Battery development has been rapid in recent years. My hope was that they'd be economical for my storage needs. It turns out that good old fashioned lead acid is still the best bargain. While lightweight lithium batteries make sense in cars, light weight isn't necessary for a house. The only time when the weight of the house batteries matters is when they are installed. After that they just sit there.
Getting the solar electric system up and running makes sense economically, but it's more important to have them for grid down situations. Storms in the mountains still knock out power often enough to be a pain. Only makes sense to concentrate on getting the system sorted out once more.
My lovely wife booked some camping time next month on the coast of Maine. We've been going to the same place since the kids were little. Now they have kids of their own. It's great to get out with family and friends. The campground has been owned by the same people the whole time, so they almost feel like family too.
Things have come full circle for us. We started out tent camping. Then we had a couple of vans that were equipped for sleeping. Now with the van dying we are back to tenting. Good thing we still like tenting. I've three two person tents in good shape. There is also a large eight person tent with attached screen house, and a big two room canvas tent. The canvas tent needs the poles repaired, but the others are pretty much ready to go. I'll take one of the big tents. If the weather turns bad it's nice having enough room to set up a table and chairs.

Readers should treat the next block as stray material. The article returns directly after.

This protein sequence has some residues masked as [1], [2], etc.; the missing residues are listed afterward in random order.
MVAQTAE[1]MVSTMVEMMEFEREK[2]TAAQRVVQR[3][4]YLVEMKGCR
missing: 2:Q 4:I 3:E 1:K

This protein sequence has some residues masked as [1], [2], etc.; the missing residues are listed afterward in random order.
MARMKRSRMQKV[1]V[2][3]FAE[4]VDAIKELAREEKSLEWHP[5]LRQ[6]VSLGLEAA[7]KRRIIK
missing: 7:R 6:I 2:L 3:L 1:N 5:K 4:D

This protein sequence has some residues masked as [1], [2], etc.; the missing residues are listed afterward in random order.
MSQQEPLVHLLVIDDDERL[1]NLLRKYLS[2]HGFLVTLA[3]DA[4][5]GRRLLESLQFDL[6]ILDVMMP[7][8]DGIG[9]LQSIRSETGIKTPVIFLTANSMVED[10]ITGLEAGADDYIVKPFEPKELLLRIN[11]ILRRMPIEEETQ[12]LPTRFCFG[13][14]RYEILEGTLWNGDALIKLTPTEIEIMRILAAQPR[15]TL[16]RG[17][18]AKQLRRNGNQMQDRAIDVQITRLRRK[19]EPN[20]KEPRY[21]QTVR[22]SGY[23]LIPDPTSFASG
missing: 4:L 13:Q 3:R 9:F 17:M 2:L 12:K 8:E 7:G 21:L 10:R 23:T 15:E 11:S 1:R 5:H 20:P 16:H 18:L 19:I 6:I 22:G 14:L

Our site is going to be one of those without electric power. That's not a problem as I pulled the solar electric components out of the van. It won't take long to set up a portable system. The non-electric sites are a lot less expensive in this campground, so it's all good.
One thing I recommend is testing out all your camping gear before heading out. You don't want to discover your tent has a big rip in it when you are setting it up in the rain. That would not be fun at all. Your camp stove is another item that could cause you grief. Nothing worse than being unable to make that first cup of coffee in the morning. While my lovely wife still thinks tenting is romantic, having a hot coffee in the morning keeps her mood up. No sense in suffering for nothing.
A Forbes article covers the fact that Venezuela's oil exports are heading towards zero. That's pretty dramatic for a country that once was one of the world's major exporters. So how will that affect the price of gas at the pump?